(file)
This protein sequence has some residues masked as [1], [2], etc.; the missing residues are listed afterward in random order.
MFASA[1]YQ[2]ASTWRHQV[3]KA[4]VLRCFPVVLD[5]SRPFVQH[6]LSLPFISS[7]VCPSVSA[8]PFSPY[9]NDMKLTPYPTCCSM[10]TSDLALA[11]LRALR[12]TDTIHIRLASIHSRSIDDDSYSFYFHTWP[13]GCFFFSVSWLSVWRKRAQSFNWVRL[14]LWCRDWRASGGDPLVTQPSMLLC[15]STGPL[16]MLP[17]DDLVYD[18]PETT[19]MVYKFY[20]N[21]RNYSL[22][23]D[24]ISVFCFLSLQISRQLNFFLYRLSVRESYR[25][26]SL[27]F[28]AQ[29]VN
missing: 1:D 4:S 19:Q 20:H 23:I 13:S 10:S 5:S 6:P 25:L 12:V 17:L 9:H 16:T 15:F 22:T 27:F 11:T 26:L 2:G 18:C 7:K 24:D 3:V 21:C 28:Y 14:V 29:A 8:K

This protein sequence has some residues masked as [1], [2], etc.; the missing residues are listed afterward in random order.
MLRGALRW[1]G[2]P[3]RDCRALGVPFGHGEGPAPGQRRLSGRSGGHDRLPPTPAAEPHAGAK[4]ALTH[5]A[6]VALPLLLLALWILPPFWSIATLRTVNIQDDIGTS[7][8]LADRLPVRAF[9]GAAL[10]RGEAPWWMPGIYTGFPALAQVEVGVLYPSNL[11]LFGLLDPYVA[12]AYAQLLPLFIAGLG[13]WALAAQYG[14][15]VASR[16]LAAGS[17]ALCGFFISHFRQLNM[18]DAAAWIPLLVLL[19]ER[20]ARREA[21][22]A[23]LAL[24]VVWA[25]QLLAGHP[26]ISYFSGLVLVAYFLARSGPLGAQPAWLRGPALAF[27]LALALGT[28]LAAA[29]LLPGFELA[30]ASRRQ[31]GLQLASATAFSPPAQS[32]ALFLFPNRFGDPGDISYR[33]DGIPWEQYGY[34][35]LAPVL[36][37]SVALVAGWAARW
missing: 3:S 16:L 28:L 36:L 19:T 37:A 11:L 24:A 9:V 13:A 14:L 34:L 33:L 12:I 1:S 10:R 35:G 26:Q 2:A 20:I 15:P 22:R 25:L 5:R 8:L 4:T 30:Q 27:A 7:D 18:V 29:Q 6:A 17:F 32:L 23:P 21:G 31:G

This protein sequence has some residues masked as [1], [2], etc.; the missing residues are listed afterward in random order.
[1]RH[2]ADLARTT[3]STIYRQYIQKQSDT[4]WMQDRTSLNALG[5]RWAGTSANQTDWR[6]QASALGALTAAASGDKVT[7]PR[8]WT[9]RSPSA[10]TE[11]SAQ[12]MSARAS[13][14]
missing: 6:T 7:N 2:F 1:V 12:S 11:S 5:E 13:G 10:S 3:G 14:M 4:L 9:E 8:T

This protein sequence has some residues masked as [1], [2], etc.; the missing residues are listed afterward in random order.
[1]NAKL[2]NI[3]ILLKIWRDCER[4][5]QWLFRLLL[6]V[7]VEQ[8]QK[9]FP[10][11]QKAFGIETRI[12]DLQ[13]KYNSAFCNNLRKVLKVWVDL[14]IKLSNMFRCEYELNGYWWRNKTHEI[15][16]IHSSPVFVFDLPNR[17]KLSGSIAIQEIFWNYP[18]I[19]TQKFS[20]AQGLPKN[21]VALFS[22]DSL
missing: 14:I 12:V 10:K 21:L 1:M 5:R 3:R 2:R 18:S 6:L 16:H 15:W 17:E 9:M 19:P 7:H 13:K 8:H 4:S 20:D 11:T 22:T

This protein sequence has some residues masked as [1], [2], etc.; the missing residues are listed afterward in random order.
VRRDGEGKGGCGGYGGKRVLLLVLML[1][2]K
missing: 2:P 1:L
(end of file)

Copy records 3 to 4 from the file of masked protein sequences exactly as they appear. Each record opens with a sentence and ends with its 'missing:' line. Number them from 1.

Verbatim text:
This protein sequence has some residues masked as [1], [2], etc.; the missing residues are listed afterward in random order.
[1]RH[2]ADLARTT[3]STIYRQYIQKQSDT[4]WMQDRTSLNALG[5]RWAGTSANQTDWR[6]QASALGALTAAASGDKVT[7]PR[8]WT[9]RSPSA[10]TE[11]SAQ[12]MSARAS[13][14]
missing: 6:T 7:N 2:F 1:V 12:S 11:S 5:E 13:G 10:S 3:G 14:M 4:L 9:E 8:T

This protein sequence has some residues masked as [1], [2], etc.; the missing residues are listed afterward in random order.
[1]NAKL[2]NI[3]ILLKIWRDCER[4][5]QWLFRLLL[6]V[7]VEQ[8]QK[9]FP[10][11]QKAFGIETRI[12]DLQ[13]KYNSAFCNNLRKVLKVWVDL[14]IKLSNMFRCEYELNGYWWRNKTHEI[15][16]IHSSPVFVFDLPNR[17]KLSGSIAIQEIFWNYP[18]I[19]TQKFS[20]AQGLPKN[21]VALFS[22]DSL
missing: 14:I 12:V 10:K 21:L 1:M 5:R 3:R 2:R 18:S 6:L 16:H 15:W 17:E 9:M 19:P 7:H 13:K 8:H 4:S 20:D 11:T 22:T